topic. But often you go to experts first and either interview them or
ask who they might recommend you talk to.
Steve Holmes
And as you explore your topic, you'll soon figure out who the
experts are. Wouldn't bother with an ad, but a notice on an online
forum or newsgroup dedicated to the subject might help.
Dustin Ogdin
I hope I'm posting this in the right place. Moderators feel free
to move if you'd like.

I recently found a fiscal sponsor for my project. I want to do
fundraising on my website through paypal. The problem is that my
sponsor is not very tech-savvy. Is it ok for me to collect
donations on my website through MY paypal account, and then give
the funds (or their percentage) to my sponsor? I know the
opposite situation is the typical scenario (sponsor gets money -
takes out their share, then gives money to me.) My sponsor
doesn't have a problem with this - they trust my honesty. I'm
just curious to know if it is legal?

Thanks for any input!
Robert Goodman
It's legal just not tax-deductible. Contributions have to be made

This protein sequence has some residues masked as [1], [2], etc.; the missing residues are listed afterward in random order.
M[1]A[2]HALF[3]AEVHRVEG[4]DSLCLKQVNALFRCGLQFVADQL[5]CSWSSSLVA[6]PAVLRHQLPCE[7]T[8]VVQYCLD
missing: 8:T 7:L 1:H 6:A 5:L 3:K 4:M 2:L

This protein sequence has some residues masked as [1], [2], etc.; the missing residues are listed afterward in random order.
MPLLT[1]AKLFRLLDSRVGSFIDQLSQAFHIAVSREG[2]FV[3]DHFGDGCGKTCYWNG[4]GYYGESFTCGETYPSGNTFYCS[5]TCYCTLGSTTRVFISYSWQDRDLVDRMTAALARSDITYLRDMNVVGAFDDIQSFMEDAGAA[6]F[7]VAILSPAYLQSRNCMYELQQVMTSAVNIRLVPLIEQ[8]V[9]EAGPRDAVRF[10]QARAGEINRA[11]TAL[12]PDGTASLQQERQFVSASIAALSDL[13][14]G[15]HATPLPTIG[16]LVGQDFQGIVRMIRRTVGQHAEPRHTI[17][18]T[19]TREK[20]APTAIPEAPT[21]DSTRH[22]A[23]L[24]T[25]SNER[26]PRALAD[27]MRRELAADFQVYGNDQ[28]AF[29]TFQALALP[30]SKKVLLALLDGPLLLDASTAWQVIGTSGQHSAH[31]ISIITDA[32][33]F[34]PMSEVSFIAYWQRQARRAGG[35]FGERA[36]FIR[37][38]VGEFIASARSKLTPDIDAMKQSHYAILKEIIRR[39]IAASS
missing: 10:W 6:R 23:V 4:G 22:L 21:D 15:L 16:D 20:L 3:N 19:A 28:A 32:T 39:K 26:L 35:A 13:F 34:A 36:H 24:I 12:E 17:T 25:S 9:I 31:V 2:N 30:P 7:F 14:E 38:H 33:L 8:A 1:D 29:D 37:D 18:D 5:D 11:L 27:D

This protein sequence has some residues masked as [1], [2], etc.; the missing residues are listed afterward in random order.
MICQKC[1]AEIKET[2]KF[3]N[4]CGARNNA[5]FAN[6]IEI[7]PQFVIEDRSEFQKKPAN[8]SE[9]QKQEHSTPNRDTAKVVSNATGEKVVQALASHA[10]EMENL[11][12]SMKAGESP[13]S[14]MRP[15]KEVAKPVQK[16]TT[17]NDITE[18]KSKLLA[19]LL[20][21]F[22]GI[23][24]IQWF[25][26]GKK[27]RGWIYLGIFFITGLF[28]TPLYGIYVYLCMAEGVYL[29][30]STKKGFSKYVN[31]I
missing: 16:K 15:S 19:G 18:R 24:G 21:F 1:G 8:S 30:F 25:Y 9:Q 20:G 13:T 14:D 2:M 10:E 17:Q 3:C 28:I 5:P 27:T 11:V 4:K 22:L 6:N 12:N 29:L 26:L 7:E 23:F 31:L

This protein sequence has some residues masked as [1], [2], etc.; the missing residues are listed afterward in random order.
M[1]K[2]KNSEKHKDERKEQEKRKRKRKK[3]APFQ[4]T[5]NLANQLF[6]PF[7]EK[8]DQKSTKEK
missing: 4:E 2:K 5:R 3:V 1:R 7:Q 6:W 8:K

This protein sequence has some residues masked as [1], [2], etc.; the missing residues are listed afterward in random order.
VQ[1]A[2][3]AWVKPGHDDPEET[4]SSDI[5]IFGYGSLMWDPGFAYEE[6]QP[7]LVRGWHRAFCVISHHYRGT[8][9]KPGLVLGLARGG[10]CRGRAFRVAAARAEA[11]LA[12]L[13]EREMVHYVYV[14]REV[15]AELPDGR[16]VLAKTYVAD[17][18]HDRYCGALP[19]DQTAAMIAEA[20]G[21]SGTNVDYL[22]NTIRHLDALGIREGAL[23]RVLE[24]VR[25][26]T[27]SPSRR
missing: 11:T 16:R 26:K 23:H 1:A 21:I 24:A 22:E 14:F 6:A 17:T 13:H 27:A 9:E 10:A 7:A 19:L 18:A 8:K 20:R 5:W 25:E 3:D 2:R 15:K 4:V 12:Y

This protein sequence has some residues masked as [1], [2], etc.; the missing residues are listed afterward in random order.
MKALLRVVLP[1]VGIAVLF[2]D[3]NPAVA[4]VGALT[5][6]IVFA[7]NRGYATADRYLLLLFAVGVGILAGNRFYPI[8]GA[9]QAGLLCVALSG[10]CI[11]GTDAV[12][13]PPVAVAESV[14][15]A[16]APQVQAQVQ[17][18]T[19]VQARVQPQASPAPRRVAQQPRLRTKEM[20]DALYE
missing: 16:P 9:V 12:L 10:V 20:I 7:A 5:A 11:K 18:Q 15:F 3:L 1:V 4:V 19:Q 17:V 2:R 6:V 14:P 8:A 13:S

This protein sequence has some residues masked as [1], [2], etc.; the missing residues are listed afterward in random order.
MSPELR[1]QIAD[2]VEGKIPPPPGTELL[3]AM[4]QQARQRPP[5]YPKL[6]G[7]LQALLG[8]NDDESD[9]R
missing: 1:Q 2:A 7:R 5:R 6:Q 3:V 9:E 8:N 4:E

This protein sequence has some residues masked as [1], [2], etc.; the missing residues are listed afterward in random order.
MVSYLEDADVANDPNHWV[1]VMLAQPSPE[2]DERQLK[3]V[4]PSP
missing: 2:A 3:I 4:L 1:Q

directly to the organization. If people give you money and you give it
to the organization, then you can take the tax deduction. The pay to
line on the check determines whether it's a charitable contribution.

Why not set up the fiscal sponsor with an account?
Dustin Ogdin
Thanks for the clarification, Robert (and for the quick response).
My fiscal sponsor is not too tech savvy, but I'm definitely going
to try to get them to set up an account. Thanks!
Gary Parker
I'm new here. I posted the newbie intro and came over here. I helped
produce a documentary for a local TV station back in the 70's and
haven't been doing anything since. As I said in my intro, I have
several historical documentaries that are in pre-production. One of
the most important things that I'm looking for is a good producer so